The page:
‘Develop’ solutions to address selected problems

Under this step, the venture-building team starts to create business cases and  design solutions to the problems they identified in the previous phase.

The team uses typical product design development tools such as ideation sessions and innovation sprints. They will also develop the value proposition and business model of the venture, alongside the development of the solution.

At this phase, it is important to always keep going back to the core problem and check if the solutions being ideated are actually capable of solving the problem. 

Many innovators, particularly at this stage of venture building, ‘fall in love’ with the solutions they make which puts them at risk of forgetting the problem they set out to solve. They may become jaded and falsely believe the design of the solution is more important, even if it doesn’t solve the problem efficiently and effectively. 

Thus, the team must always check for problem-solution fit in order to create a solution that best solves the problem at hand.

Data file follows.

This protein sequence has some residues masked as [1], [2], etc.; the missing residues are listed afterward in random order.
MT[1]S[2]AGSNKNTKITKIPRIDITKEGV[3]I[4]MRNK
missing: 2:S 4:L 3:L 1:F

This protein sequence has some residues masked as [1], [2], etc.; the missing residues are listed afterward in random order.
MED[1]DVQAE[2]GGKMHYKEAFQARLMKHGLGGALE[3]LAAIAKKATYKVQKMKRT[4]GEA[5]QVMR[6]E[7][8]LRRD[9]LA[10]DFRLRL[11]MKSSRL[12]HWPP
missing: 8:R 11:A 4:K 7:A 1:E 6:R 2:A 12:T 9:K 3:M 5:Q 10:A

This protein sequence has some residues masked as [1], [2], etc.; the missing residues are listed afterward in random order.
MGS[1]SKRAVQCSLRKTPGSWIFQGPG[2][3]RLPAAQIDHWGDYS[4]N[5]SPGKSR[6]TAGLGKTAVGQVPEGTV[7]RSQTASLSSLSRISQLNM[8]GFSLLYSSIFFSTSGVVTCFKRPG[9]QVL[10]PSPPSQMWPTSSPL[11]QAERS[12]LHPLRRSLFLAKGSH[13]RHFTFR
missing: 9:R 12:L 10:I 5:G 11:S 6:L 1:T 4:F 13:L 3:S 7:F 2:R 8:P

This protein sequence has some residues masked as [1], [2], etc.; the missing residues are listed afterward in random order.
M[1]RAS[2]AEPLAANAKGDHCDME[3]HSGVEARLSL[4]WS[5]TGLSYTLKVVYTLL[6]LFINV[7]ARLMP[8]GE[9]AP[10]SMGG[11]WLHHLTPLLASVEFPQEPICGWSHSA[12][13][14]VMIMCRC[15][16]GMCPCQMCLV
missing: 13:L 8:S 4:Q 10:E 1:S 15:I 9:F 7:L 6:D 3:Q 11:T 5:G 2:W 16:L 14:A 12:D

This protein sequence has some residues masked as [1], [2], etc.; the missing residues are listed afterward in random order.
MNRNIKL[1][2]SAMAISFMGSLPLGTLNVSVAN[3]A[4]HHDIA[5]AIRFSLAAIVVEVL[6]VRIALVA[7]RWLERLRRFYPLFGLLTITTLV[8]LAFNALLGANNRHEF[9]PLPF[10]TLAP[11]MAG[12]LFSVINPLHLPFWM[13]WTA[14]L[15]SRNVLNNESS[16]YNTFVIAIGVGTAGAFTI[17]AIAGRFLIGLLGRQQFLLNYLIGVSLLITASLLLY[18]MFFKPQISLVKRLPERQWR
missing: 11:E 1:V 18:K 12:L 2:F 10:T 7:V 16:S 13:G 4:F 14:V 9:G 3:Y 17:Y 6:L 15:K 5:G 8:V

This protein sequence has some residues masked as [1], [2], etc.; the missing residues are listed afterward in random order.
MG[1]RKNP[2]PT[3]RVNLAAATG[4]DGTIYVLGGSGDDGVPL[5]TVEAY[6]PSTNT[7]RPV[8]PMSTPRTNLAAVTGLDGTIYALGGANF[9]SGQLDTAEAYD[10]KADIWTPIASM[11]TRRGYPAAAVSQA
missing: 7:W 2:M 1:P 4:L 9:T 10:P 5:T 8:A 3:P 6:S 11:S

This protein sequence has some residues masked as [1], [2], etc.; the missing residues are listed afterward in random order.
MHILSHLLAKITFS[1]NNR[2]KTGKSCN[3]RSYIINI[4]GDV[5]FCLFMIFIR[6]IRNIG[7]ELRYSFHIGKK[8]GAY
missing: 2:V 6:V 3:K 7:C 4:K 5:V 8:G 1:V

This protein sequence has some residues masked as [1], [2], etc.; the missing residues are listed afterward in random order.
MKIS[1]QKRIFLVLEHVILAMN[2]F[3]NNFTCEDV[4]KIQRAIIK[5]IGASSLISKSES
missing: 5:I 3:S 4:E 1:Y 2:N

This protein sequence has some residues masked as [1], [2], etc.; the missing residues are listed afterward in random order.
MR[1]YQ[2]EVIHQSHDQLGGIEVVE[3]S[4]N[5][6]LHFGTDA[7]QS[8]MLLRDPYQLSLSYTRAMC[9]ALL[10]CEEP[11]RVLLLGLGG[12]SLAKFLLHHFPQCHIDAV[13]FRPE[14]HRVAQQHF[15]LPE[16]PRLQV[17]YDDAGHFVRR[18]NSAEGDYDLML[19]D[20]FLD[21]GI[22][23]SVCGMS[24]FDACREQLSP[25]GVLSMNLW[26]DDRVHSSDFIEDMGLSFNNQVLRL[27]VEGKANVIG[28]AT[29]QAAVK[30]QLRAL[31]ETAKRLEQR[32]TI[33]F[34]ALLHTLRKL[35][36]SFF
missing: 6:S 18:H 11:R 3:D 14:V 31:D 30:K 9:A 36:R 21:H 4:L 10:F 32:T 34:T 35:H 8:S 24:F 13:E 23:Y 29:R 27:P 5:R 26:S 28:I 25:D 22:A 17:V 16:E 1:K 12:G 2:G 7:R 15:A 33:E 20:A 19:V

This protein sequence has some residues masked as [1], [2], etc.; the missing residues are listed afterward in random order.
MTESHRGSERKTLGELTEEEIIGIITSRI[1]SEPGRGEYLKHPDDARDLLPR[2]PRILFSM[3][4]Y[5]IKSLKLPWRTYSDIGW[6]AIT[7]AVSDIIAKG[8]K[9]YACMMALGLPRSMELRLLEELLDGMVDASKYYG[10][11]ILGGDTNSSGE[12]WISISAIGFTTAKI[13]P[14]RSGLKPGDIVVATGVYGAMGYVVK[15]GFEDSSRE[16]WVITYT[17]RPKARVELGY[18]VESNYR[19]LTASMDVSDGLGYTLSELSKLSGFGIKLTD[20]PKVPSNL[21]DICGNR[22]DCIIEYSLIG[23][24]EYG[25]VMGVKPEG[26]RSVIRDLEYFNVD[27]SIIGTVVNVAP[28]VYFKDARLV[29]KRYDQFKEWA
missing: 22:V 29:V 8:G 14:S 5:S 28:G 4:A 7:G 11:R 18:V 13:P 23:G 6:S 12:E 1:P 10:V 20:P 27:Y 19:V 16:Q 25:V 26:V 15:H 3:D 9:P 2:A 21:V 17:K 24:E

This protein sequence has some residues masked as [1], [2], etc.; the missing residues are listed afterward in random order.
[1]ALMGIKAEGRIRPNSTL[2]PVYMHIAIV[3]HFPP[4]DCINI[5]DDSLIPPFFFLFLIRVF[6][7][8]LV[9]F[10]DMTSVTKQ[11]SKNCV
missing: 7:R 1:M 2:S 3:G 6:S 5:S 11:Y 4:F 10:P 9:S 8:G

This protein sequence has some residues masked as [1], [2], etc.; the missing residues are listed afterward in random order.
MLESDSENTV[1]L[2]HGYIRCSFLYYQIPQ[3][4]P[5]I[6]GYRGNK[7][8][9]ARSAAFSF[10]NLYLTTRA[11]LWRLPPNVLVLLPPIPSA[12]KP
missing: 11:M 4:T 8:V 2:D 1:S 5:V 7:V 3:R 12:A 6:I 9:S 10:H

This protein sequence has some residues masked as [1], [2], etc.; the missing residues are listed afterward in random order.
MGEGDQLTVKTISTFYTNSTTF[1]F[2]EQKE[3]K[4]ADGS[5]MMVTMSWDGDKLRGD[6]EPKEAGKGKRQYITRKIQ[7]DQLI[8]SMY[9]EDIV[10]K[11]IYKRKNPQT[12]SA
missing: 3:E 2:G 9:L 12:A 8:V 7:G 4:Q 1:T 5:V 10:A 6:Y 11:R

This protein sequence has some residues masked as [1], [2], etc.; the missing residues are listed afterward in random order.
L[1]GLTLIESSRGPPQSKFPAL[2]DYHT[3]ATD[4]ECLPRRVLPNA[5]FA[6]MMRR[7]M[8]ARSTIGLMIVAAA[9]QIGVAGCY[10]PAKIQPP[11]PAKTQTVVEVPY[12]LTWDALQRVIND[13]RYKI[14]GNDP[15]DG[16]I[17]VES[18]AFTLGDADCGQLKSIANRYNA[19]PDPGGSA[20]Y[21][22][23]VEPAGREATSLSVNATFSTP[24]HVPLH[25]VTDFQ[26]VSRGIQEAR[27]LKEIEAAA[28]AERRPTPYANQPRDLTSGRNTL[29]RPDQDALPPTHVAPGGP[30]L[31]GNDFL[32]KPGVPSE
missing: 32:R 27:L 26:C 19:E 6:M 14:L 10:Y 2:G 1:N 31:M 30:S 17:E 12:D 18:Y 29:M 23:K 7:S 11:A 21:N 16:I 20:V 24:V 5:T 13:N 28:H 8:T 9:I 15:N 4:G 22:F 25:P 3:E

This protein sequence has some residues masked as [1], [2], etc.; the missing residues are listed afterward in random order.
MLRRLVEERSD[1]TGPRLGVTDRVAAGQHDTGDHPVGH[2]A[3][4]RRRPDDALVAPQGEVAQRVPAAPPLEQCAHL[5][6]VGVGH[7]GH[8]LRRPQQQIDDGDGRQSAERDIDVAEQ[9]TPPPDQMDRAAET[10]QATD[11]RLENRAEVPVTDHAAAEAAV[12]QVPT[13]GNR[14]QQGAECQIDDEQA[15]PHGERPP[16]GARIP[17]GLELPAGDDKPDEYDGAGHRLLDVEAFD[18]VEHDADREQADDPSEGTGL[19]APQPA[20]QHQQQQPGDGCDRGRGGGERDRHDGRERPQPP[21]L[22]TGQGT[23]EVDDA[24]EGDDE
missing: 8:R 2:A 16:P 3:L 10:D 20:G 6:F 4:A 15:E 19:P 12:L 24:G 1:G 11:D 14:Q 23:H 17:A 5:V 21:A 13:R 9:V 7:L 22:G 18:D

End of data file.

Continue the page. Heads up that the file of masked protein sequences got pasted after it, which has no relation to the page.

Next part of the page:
Once a business case and solution design are selected, the team can move on to the next stage. 

‘Incubate’ the solution to the problem 

At this point, the team starts building the minimum viable prototype of the selected solution and begins to test it with consumers. The ‘Incubate’ stage determines the viability of the created solution in the market. It also validates whether or not a solution solves the customer’s problem and how good it is at solving this problem.

This prototype will be repeatedly iterated based on the feedback from consumers and learnings gathered from the test.  The repeated iteration is done in order to de-risk the product and work out any problems that the tests identify. With each iteration, a solution must become more effective at solving a problem and more attractive to consumers.

By the end of this stage, the venture building team should have created a market-ready solution, ready to be used by paying customers.